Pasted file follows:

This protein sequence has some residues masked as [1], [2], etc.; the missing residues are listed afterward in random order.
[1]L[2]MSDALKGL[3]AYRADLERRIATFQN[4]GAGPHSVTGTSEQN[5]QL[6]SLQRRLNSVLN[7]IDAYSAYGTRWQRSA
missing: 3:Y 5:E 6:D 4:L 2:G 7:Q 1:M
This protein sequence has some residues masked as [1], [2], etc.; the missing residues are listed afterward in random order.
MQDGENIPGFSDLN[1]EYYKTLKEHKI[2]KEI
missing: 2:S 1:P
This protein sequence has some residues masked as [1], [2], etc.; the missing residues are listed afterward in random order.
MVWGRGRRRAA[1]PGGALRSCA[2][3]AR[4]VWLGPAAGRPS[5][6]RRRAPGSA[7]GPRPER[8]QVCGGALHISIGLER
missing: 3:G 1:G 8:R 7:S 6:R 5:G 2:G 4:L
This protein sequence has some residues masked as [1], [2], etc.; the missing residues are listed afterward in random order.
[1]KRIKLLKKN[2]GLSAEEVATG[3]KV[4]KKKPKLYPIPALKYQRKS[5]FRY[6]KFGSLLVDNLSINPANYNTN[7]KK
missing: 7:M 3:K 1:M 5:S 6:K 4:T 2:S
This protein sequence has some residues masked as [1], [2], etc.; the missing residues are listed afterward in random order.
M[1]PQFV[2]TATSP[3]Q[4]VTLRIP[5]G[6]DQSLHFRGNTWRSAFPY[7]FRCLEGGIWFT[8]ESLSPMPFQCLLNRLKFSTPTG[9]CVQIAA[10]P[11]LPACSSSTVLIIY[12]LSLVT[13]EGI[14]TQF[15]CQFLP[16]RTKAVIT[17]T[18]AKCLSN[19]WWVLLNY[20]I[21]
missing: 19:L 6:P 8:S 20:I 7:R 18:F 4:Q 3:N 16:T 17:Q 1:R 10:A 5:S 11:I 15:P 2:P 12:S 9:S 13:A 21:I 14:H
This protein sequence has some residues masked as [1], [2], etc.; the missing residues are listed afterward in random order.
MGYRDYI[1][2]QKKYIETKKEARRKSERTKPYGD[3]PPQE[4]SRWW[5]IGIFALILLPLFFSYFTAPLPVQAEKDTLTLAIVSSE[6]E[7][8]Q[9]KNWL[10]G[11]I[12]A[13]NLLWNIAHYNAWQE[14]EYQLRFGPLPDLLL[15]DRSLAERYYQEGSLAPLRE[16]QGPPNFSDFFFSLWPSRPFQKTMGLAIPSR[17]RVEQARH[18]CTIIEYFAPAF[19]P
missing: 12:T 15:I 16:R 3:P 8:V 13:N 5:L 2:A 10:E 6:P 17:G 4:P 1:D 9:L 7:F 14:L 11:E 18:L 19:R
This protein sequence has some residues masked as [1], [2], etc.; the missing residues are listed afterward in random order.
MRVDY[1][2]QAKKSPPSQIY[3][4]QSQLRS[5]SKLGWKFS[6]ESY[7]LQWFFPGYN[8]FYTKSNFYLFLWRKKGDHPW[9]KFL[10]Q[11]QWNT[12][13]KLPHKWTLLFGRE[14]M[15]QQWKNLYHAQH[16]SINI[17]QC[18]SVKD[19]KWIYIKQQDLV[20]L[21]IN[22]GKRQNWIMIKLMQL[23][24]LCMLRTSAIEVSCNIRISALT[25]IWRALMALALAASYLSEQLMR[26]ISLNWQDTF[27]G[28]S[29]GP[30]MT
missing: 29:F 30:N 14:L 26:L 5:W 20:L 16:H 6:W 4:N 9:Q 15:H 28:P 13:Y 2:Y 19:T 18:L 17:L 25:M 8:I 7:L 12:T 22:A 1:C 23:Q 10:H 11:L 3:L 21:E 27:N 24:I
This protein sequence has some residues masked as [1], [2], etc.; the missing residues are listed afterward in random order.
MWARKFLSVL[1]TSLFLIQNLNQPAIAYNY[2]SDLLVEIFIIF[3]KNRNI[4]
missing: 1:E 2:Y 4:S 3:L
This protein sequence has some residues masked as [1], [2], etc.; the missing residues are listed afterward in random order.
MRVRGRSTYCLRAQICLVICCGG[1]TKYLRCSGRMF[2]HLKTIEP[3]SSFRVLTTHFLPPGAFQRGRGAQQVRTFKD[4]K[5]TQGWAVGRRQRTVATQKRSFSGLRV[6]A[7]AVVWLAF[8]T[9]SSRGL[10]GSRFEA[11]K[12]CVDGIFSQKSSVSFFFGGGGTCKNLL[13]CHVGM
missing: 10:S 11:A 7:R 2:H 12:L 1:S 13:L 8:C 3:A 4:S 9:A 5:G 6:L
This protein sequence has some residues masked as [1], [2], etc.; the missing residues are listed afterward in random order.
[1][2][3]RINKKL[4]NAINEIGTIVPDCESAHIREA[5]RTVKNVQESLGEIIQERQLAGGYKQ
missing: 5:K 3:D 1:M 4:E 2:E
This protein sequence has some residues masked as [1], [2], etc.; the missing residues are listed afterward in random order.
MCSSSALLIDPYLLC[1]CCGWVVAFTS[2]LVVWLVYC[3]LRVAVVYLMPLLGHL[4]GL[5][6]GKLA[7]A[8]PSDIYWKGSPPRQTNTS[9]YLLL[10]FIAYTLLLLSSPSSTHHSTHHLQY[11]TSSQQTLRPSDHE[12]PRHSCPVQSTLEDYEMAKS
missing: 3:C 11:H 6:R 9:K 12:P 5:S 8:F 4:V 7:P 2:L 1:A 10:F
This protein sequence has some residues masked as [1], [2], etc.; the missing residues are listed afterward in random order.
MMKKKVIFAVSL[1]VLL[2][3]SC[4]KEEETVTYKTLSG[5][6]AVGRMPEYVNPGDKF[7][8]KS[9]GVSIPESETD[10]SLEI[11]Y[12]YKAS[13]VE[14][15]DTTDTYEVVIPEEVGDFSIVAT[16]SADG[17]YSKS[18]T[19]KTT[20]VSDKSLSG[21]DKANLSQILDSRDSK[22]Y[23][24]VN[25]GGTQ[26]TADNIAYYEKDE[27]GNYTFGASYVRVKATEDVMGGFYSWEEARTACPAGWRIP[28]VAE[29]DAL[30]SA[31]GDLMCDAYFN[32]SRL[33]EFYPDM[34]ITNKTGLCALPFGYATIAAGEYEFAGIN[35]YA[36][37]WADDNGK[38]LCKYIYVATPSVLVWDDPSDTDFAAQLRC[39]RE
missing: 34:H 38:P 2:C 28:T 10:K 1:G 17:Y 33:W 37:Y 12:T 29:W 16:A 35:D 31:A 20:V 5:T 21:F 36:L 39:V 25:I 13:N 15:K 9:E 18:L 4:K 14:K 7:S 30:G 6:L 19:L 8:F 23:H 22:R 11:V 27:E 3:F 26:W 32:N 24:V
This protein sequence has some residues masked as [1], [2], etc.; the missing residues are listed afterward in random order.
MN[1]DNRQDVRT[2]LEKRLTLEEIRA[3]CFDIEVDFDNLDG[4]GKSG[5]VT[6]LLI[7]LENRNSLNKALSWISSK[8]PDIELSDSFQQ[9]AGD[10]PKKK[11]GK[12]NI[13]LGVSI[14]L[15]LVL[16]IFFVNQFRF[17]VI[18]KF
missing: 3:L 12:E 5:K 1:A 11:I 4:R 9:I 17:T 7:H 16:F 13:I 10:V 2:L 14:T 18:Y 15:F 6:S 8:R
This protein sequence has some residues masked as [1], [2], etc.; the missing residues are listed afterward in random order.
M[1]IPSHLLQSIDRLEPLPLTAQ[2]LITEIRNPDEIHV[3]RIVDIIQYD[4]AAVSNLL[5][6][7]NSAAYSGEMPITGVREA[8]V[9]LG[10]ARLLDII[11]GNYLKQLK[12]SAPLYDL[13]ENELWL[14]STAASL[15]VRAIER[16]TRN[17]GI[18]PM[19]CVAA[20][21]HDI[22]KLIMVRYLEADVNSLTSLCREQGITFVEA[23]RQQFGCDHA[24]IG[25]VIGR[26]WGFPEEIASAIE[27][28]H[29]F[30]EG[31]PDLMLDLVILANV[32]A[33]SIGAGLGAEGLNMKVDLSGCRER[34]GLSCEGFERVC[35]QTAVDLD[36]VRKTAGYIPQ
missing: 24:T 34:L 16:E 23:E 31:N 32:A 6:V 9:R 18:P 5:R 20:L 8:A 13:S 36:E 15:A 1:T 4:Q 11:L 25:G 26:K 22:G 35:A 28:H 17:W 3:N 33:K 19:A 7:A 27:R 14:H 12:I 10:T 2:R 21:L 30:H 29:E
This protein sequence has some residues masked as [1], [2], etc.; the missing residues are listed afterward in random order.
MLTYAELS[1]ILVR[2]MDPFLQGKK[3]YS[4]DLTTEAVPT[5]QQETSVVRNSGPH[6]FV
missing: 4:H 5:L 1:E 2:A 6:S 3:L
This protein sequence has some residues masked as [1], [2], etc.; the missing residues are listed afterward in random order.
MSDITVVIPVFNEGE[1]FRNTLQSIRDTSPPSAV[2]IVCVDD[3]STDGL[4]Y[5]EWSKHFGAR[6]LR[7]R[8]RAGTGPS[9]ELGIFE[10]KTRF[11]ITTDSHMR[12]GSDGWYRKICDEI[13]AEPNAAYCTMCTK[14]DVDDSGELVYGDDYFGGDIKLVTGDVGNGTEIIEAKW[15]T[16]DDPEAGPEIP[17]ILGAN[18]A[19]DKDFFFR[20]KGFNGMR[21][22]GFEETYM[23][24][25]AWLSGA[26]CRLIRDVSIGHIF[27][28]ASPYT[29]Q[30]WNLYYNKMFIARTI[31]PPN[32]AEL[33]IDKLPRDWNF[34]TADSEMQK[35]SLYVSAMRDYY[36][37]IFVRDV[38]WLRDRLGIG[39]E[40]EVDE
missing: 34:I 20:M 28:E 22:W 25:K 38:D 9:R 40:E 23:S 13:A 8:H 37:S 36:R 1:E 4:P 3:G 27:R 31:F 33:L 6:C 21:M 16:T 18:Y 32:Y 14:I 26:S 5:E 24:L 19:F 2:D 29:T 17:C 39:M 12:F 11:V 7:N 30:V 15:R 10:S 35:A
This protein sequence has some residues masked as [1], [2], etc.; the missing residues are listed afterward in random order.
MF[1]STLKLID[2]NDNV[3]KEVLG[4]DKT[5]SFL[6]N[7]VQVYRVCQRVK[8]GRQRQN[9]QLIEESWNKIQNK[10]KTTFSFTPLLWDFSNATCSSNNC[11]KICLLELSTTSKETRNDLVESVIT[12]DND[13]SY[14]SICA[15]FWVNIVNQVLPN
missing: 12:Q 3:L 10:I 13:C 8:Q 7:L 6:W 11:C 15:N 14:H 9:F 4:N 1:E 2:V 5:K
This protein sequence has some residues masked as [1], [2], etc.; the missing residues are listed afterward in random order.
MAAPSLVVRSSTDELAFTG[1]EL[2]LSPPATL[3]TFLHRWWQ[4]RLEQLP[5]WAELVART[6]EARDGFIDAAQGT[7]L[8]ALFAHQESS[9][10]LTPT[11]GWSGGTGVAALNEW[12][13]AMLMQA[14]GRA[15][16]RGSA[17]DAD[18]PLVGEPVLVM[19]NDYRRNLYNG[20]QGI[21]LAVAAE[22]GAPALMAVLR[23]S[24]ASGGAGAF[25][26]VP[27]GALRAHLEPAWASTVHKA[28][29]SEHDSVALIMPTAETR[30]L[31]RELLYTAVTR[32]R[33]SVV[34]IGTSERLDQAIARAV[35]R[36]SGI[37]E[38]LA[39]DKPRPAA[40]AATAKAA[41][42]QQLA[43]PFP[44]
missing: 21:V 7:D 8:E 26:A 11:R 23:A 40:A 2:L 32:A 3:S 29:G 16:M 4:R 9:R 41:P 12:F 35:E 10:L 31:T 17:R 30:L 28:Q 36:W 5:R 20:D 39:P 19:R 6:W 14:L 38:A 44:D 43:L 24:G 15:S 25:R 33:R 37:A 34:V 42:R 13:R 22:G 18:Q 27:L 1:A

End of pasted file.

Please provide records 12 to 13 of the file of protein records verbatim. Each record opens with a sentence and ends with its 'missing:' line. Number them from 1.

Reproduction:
This protein sequence has some residues masked as [1], [2], etc.; the missing residues are listed afterward in random order.
MMKKKVIFAVSL[1]VLL[2][3]SC[4]KEEETVTYKTLSG[5][6]AVGRMPEYVNPGDKF[7][8]KS[9]GVSIPESETD[10]SLEI[11]Y[12]YKAS[13]VE[14][15]DTTDTYEVVIPEEVGDFSIVAT[16]SADG[17]YSKS[18]T[19]KTT[20]VSDKSLSG[21]DKANLSQILDSRDSK[22]Y[23][24]VN[25]GGTQ[26]TADNIAYYEKDE[27]GNYTFGASYVRVKATEDVMGGFYSWEEARTACPAGWRIP[28]VAE[29]DAL[30]SA[31]GDLMCDAYFN[32]SRL[33]EFYPDM[34]ITNKTGLCALPFGYATIAAGEYEFAGIN[35]YA[36][37]WADDNGK[38]LCKYIYVATPSVLVWDDPSDTDFAAQLRC[39]RE
missing: 34:H 38:P 2:C 28:T 10:K 1:G 17:Y 33:W 37:Y 12:T 29:W 16:A 35:D 31:A 20:V 5:T 21:F 36:L 39:V 25:I 13:N 15:K 9:E 18:L 4:K 14:K 7:S 30:G 6:L 19:L 8:F 23:H 22:R 11:V 27:E 3:F 26:W 32:N 24:V
This protein sequence has some residues masked as [1], [2], etc.; the missing residues are listed afterward in random order.
MN[1]DNRQDVRT[2]LEKRLTLEEIRA[3]CFDIEVDFDNLDG[4]GKSG[5]VT[6]LLI[7]LENRNSLNKALSWISSK[8]PDIELSDSFQQ[9]AGD[10]PKKK[11]GK[12]NI[13]LGVSI[14]L[15]LVL[16]IFFVNQFRF[17]VI[18]KF
missing: 3:L 12:E 5:K 1:A 11:I 4:R 9:I 17:T 7:H 16:F 13:I 10:V 2:L 14:T 18:Y 15:F 6:S 8:R